• 19. Heine GH Gerhart MK Ulrich C et al. Renal Doppler resistance indices are associated with systemic atherosclerosis in kidney transplant recipients. Kidney Int 2005; 68:878-885.

  • 20. Lang RM Beirig M Devereux RB et al. Recommendations for chamber quantification: a report from the American Society of Echocardiography’s Guidelines and Standards Committee and the Chamber Quantification Writing Group developed in conjunction with the European Association of Echocardiography a branch of the European Society of Cardiology. J Am Soc Echocardiogr 2005; 18:1440-1463.

  • 21. Dalbeth N Pool B Gamble GD et al. Cellular characterization of the gouty tophus: a quantitative analysis. Arthritis Rheum 2010 62(5):1549-1556.

  • 22. Jørgensen PT Jensen MT Mogelvang R et al. Abnormal echocardiography in patients with type 2 diabetes and relation to symptoms and clinical characteristics. Diabetes & Vascular Disease Research 2016 13(5) 321-330.

  • 23. Negishi K. Echocardiographic feature of diabetic cardiomyopathy: where are we now? Cardiovasc Diagn Ther 2018;8(1):47-56.

  • 24. Lin JC Lin CL Chen MC et al. Gout not hyperuricemia alone impairs left ventricular diastolic function. Arthritis Res Ther. 2015; 17: 323.

  • 25. Kiechl S Willeit J. The natural course of atherosclerosis. Part 1: incidence and progression. Arterioscler Thromb Vasc Biol. 1999;19(6):1484-1490.

  • 26. Zhang L Yin JK Duan YY et al. Evaluation of carotid artery elasticity changes in patients with type 2 diabetes. Cardiovasc Diabetol. 2014; 13: 39.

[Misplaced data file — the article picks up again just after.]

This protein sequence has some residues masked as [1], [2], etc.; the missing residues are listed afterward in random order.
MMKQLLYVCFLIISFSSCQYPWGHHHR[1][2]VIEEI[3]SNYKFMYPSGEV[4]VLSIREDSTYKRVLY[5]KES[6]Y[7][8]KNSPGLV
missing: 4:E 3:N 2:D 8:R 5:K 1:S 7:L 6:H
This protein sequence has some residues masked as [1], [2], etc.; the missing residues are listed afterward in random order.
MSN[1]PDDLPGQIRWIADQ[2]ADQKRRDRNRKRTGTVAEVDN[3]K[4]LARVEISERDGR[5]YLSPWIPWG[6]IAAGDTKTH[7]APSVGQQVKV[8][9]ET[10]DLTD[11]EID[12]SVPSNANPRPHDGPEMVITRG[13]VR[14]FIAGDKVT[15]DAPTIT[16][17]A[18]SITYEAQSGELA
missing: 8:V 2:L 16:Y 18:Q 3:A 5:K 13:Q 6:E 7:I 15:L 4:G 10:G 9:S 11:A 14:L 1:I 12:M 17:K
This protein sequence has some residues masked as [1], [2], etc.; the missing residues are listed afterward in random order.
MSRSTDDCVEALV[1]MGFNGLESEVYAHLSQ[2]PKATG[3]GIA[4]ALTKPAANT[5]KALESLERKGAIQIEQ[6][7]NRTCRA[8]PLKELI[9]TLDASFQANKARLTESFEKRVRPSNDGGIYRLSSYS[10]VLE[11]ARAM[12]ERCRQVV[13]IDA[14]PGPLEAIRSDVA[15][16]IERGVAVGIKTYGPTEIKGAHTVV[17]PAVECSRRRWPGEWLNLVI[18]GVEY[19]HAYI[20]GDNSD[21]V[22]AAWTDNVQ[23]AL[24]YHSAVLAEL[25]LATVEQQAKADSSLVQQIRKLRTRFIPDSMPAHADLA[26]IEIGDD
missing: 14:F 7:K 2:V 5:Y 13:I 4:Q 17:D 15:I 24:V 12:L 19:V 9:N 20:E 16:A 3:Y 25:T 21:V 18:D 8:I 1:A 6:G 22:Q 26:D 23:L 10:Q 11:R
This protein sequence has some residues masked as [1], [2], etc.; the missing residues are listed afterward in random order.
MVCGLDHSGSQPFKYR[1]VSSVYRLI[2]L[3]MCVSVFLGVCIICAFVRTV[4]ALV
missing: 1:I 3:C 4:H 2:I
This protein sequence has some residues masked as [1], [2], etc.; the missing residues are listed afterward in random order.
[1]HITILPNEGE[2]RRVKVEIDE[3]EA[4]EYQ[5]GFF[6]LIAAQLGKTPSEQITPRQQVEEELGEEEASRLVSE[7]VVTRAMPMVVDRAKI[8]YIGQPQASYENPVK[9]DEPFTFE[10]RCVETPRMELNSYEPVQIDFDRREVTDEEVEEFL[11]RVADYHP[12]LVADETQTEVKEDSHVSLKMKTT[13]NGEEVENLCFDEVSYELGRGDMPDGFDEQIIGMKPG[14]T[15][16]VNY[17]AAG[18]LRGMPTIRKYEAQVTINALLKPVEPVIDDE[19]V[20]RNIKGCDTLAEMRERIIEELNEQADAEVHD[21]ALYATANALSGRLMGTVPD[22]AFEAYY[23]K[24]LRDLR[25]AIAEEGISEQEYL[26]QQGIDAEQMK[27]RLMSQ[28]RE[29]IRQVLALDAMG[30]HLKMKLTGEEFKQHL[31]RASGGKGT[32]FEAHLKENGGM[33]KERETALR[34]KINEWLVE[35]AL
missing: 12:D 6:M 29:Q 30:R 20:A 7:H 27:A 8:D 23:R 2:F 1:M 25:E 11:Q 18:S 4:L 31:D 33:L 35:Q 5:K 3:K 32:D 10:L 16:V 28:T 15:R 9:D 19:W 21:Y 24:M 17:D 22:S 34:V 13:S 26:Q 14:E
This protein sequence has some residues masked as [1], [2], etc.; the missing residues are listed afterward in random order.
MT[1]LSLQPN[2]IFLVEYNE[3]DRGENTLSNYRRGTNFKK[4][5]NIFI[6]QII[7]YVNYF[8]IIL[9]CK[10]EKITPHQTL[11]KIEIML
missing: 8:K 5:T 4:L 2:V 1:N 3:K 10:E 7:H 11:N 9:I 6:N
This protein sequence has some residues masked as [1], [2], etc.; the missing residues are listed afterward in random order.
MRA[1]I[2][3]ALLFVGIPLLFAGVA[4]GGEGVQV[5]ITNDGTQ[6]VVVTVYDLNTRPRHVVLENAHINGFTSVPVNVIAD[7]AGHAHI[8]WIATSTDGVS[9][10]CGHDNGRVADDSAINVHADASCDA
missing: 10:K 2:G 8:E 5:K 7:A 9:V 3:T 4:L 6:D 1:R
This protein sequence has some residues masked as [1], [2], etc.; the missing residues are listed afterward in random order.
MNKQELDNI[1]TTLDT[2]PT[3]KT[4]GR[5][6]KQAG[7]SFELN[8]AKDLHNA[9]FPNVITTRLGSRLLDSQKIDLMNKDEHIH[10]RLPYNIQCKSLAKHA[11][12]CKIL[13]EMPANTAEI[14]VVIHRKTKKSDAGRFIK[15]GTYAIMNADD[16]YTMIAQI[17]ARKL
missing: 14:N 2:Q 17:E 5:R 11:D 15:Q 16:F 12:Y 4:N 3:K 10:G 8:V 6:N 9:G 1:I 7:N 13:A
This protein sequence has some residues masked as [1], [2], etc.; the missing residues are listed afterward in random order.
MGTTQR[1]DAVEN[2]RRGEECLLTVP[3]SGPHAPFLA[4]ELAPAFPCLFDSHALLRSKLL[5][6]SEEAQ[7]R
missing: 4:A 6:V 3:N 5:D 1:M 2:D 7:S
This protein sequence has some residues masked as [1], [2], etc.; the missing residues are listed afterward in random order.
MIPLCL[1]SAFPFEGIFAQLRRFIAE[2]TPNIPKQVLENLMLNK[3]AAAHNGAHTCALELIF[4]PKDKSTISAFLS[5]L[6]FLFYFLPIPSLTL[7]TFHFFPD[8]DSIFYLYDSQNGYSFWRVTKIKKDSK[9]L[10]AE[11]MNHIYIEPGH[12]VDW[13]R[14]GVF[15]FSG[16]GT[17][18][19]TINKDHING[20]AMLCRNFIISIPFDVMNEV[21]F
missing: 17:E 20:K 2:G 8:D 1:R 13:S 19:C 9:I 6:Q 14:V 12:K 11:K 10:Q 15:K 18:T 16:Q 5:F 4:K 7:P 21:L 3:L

• 27. Cippoli JA Ferreira-Sae MC Martins RP et al. Relationship between serum uric acid and internal carotid resistive index in hypertensive women: a cross-sectional study. BMC Cardiovascular Disorders. 2012;12:52.

  • 28. Çukurova S Pamuk ÖN Ünlü E et al. Subclinical atherosclerosis in gouty arthritis patients: a comparative study. Rheumatol Int. 2012; 32(6):1769-73.

  • 29. Montalcini T Gorgone G Gazzaruso C et al. Relation between serum uric acid and carotid intima-meida thickness in healthy postmenopausal women. Intern Emerg Med. 2007; 2(1):19-23.

  • 30. Tavil Y Kaya MG Oktar SO et al. Uric acid level and its association with intima-media thickness in patients with hypertension. Atherosclerosis. 2008; 197(1):159-163.

  • 31. Miao Z Yan S Wang J et al. Insulin resistance acts as an independent risk factor exacerbating high-purine diet induced renal injury and knee joint gouty lesions. Inflamm Res. 2009; 58(10):659-68.

Search
Journal information
Metrics
All Time Past Year Past 30 Days
Abstract Views 0 0 0
Full Text Views 154 154 16
PDF Downloads 115 115 5